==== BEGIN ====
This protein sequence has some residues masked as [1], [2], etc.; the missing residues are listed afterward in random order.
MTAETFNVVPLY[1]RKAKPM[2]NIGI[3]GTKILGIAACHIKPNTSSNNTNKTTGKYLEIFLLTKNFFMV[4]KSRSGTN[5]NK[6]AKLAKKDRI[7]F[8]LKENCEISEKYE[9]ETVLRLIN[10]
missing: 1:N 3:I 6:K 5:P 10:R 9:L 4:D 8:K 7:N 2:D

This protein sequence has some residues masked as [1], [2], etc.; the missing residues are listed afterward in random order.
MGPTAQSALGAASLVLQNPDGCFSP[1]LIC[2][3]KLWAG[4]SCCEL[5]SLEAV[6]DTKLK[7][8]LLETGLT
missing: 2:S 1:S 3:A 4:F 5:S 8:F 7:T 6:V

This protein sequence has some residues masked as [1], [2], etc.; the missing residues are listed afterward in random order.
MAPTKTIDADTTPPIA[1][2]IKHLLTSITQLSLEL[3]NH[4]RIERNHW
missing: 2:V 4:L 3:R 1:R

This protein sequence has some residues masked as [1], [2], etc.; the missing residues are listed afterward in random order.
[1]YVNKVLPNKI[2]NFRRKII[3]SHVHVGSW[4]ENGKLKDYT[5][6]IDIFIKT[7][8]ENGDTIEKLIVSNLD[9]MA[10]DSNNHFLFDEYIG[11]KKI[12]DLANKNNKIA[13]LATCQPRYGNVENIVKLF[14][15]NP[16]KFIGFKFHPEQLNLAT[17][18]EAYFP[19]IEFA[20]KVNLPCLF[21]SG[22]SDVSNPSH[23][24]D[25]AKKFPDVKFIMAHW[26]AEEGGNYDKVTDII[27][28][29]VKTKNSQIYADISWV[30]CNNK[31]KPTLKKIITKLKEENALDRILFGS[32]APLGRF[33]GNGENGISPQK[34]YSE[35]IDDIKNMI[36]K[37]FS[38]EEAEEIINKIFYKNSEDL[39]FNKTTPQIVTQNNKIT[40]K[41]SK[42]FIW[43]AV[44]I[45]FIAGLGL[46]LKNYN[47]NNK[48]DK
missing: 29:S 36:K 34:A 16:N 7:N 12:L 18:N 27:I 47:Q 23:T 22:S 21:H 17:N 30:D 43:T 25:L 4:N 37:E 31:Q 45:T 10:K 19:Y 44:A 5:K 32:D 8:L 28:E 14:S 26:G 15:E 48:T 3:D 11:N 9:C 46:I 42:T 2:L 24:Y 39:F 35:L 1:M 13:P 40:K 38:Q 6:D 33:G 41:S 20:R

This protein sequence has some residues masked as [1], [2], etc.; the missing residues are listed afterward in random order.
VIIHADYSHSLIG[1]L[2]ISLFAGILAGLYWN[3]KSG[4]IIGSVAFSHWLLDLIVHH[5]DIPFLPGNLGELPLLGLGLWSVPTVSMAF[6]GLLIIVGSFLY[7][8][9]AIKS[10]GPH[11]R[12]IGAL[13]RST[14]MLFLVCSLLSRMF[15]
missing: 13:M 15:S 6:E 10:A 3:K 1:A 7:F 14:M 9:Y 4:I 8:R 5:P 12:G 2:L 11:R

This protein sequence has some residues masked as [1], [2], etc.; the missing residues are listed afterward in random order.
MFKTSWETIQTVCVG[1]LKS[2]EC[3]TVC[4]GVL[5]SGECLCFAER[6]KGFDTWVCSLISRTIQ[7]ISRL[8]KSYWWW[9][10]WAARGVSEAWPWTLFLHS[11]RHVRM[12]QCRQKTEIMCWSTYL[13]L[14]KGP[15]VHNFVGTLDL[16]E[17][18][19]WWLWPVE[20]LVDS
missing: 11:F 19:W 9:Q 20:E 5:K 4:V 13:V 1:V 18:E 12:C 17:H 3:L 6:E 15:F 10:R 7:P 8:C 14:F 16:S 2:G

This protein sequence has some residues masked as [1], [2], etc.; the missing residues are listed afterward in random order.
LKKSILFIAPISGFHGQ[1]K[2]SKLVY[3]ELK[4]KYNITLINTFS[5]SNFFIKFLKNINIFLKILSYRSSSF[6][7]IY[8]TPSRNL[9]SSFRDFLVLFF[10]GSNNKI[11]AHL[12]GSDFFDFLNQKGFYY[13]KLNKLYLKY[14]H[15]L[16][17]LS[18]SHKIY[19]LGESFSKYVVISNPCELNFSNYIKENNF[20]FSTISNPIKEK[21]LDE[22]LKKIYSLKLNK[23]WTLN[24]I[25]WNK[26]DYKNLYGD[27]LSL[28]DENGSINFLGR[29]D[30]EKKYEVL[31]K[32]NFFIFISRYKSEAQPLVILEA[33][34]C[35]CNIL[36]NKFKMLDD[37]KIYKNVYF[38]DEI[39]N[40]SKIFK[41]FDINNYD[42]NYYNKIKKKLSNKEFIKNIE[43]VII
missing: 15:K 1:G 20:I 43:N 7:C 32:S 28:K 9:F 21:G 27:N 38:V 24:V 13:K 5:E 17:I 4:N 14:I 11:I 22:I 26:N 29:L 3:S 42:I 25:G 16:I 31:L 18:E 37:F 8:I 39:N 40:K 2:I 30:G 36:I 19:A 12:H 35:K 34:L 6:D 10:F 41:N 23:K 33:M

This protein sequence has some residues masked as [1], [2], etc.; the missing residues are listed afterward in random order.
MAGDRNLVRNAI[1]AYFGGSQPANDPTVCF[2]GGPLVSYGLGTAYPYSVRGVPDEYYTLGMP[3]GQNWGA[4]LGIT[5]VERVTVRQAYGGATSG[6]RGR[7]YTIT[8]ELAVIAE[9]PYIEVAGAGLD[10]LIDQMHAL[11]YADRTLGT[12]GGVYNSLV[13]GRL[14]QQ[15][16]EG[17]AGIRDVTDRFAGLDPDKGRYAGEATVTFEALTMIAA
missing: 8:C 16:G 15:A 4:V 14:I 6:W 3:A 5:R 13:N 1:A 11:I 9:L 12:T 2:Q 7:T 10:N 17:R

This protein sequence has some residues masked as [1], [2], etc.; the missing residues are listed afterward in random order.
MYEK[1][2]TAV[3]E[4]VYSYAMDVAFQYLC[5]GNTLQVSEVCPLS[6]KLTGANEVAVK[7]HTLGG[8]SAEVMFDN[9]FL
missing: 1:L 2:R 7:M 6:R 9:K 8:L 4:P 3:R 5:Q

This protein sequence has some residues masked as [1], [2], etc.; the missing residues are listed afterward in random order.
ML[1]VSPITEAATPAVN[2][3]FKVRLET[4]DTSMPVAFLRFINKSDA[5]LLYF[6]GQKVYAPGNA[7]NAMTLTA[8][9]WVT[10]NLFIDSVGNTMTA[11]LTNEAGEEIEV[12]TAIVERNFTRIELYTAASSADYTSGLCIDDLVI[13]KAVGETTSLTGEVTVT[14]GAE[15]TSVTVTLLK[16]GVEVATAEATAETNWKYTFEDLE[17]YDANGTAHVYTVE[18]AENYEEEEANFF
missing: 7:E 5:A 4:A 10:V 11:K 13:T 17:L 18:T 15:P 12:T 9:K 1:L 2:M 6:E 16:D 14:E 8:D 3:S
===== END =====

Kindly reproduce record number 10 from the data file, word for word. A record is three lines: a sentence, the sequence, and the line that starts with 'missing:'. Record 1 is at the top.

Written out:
This protein sequence has some residues masked as [1], [2], etc.; the missing residues are listed afterward in random order.
ML[1]VSPITEAATPAVN[2][3]FKVRLET[4]DTSMPVAFLRFINKSDA[5]LLYF[6]GQKVYAPGNA[7]NAMTLTA[8][9]WVT[10]NLFIDSVGNTMTA[11]LTNEAGEEIEV[12]TAIVERNFTRIELYTAASSADYTSGLCIDDLVI[13]KAVGETTSLTGEVTVT[14]GAE[15]TSVTVTLLK[16]GVEVATAEATAETNWKYTFEDLE[17]YDANGTAHVYTVE[18]AENYEEEEANFF
missing: 7:E 5:A 4:A 10:V 11:K 13:T 17:L 18:T 15:P 12:T 9:K 1:L 2:M 6:E 16:D 14:E 8:D 3:S